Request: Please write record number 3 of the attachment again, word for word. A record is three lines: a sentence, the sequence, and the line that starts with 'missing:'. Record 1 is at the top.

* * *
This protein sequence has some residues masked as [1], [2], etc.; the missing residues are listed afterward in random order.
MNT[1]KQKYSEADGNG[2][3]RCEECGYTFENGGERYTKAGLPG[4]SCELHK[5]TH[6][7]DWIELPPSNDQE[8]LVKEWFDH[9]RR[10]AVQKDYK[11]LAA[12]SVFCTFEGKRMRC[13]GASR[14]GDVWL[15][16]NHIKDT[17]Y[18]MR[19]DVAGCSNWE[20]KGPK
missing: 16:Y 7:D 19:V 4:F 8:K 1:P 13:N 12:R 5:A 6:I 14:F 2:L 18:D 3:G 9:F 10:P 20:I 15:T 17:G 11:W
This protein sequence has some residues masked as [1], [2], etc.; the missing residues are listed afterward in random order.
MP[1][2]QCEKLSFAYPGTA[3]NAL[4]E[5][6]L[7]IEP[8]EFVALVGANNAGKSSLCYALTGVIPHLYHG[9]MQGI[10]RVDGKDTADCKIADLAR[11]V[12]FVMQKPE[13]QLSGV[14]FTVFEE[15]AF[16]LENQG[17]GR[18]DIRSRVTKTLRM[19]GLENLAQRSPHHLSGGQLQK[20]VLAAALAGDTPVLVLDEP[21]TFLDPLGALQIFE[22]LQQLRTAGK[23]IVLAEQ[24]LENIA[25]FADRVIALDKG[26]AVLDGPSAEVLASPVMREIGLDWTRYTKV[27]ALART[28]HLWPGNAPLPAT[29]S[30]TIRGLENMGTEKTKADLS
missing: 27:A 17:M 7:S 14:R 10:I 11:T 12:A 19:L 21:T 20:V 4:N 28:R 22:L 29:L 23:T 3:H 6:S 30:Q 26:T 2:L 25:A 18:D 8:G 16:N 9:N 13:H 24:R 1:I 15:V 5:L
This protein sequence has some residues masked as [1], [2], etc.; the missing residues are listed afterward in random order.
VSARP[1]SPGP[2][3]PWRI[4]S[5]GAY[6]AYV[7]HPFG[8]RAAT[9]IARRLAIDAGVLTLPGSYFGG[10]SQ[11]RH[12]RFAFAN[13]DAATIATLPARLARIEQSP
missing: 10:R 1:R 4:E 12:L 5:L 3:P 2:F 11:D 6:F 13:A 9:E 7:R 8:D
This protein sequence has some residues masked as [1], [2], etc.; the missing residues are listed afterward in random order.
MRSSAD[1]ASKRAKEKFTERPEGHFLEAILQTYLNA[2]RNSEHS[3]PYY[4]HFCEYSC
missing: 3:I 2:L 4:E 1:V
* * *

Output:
This protein sequence has some residues masked as [1], [2], etc.; the missing residues are listed afterward in random order.
VSARP[1]SPGP[2][3]PWRI[4]S[5]GAY[6]AYV[7]HPFG[8]RAAT[9]IARRLAIDAGVLTLPGSYFGG[10]SQ[11]RH[12]RFAFAN[13]DAATIATLPARLARIEQSP
missing: 10:R 1:R 4:E 12:L 5:L 3:P 2:F 11:D 6:F 13:A 9:E 7:R 8:D